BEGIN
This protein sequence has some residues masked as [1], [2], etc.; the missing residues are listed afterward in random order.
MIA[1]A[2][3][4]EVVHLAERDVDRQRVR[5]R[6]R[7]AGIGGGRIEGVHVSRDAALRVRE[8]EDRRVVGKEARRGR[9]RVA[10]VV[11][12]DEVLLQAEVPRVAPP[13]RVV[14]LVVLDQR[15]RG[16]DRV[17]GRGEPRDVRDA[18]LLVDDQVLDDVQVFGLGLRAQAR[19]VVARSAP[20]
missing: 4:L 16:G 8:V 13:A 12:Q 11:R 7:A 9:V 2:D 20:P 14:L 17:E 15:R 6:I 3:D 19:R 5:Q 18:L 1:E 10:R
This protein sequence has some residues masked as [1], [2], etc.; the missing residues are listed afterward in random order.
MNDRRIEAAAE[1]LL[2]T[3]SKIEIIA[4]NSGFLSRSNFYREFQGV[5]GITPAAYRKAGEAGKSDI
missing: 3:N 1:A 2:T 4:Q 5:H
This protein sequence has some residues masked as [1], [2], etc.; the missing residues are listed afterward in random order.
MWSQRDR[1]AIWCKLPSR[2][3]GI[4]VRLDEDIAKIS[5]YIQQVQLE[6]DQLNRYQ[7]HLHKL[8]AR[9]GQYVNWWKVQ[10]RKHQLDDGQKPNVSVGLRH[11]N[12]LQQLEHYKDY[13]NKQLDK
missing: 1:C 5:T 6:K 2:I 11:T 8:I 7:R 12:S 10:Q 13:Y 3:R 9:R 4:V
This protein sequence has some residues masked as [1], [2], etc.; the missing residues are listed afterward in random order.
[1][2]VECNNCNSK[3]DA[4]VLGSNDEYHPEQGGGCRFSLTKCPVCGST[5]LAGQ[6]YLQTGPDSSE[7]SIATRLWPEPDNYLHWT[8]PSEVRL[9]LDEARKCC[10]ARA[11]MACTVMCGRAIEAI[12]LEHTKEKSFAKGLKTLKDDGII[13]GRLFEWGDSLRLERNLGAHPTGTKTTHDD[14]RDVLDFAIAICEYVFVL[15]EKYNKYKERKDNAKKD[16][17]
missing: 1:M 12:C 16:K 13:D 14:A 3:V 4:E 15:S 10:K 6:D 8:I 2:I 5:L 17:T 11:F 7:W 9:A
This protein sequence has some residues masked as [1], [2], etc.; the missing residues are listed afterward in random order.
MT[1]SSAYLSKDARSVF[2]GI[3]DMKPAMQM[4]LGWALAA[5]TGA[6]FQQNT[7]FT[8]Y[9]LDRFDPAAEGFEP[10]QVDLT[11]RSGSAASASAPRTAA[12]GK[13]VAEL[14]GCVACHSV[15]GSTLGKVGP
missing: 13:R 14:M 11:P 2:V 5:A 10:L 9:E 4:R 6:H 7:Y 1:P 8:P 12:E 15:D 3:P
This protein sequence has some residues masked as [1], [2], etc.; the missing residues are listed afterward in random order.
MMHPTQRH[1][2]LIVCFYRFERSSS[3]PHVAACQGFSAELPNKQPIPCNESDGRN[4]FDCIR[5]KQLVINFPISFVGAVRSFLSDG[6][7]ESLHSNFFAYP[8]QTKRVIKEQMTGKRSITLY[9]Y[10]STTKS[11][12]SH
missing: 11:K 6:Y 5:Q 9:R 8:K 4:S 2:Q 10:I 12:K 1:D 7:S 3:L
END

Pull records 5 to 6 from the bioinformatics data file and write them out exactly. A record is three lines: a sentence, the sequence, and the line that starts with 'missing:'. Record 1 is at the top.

This protein sequence has some residues masked as [1], [2], etc.; the missing residues are listed afterward in random order.
MT[1]SSAYLSKDARSVF[2]GI[3]DMKPAMQM[4]LGWALAA[5]TGA[6]FQQNT[7]FT[8]Y[9]LDRFDPAAEGFEP[10]QVDLT[11]RSGSAASASAPRTAA[12]GK[13]VAEL[14]GCVACHSV[15]GSTLGKVGP
missing: 13:R 14:M 11:P 2:V 5:A 10:L 9:E 4:R 6:H 7:Y 1:P 8:P 12:E 15:D 3:P
This protein sequence has some residues masked as [1], [2], etc.; the missing residues are listed afterward in random order.
MMHPTQRH[1][2]LIVCFYRFERSSS[3]PHVAACQGFSAELPNKQPIPCNESDGRN[4]FDCIR[5]KQLVINFPISFVGAVRSFLSDG[6][7]ESLHSNFFAYP[8]QTKRVIKEQMTGKRSITLY[9]Y[10]STTKS[11][12]SH
missing: 11:K 6:Y 5:Q 9:R 8:K 4:S 2:Q 10:I 12:K 1:D 7:S 3:L